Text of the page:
The Fork of the Byzantine Princess, Venice, Italy

She would touch nothing with her hands. Only after the eunuchs had cut her food up into tiny pieces would she gracefully pick one up and put it to her mouth, using a small golden fork with only two tines…

Indeed it was a meal at the Ducal Palace in Venice, where Maria Argyre had arrived as a newlywed, after her marriage to the Doge’s son had taken place in Constantinople in 1004. The Byzantine princess, eating with her little golden fork, did not know that she would be changing western savoir manger forever.  That is how the fork entered the lives of Europeans.

Where she grew up – in the Byzantine court – filled with eunuchs and women, far from the storms and intrigues of the city, she lived in the peaceful confines of her flowering gardens and the gurgling of the springs near the imperial palace. Upon coming to Venice, Venetians felt her upbringing had been lax and pretentious because she didn’t want to wash herself in the common baths of the unrefined city – Venice in 1004 – and would make her servants collect rain water for her to bathe in, and she perfumed her room with wild thyme…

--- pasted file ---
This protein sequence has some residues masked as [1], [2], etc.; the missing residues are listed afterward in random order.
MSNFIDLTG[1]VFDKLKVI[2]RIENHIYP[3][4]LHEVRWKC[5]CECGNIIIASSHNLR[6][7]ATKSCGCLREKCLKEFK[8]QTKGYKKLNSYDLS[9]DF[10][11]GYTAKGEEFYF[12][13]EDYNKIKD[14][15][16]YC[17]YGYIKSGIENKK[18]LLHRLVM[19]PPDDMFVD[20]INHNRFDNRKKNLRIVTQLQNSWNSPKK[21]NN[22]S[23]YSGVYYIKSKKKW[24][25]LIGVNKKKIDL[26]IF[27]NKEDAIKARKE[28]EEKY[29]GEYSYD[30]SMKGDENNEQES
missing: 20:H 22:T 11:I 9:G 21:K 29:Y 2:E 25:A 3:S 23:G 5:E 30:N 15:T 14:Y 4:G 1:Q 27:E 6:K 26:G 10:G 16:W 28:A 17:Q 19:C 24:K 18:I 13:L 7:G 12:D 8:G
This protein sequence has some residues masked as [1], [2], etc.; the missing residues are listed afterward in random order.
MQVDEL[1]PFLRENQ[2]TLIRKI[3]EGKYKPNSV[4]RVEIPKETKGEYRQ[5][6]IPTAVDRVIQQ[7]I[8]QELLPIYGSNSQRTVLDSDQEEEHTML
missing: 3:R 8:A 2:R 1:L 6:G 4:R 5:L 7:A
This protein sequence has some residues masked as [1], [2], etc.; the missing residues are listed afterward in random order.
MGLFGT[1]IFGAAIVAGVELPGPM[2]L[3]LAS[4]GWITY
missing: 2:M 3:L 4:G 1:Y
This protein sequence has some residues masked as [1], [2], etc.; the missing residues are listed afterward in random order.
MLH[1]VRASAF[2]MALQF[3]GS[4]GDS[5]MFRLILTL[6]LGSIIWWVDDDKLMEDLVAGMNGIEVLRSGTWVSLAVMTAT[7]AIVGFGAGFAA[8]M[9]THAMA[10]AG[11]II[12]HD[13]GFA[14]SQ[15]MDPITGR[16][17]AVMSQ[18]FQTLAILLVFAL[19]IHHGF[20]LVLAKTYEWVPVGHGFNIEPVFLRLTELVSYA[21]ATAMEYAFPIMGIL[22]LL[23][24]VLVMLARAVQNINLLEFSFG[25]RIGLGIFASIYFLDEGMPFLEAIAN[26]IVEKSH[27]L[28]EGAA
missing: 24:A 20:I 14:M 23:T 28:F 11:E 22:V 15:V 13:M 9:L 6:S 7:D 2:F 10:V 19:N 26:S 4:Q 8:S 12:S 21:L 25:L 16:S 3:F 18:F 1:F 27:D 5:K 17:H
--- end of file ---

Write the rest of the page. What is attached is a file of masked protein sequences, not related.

An excerpt from the book MY VENICE

"Byzantine Princesses" Dolce & Gabbana, Fall 2013 , Italy

"Byzantine Princesses" Dolce & Gabbana, Fall 2013 , Italy

Barbara Athanassiadis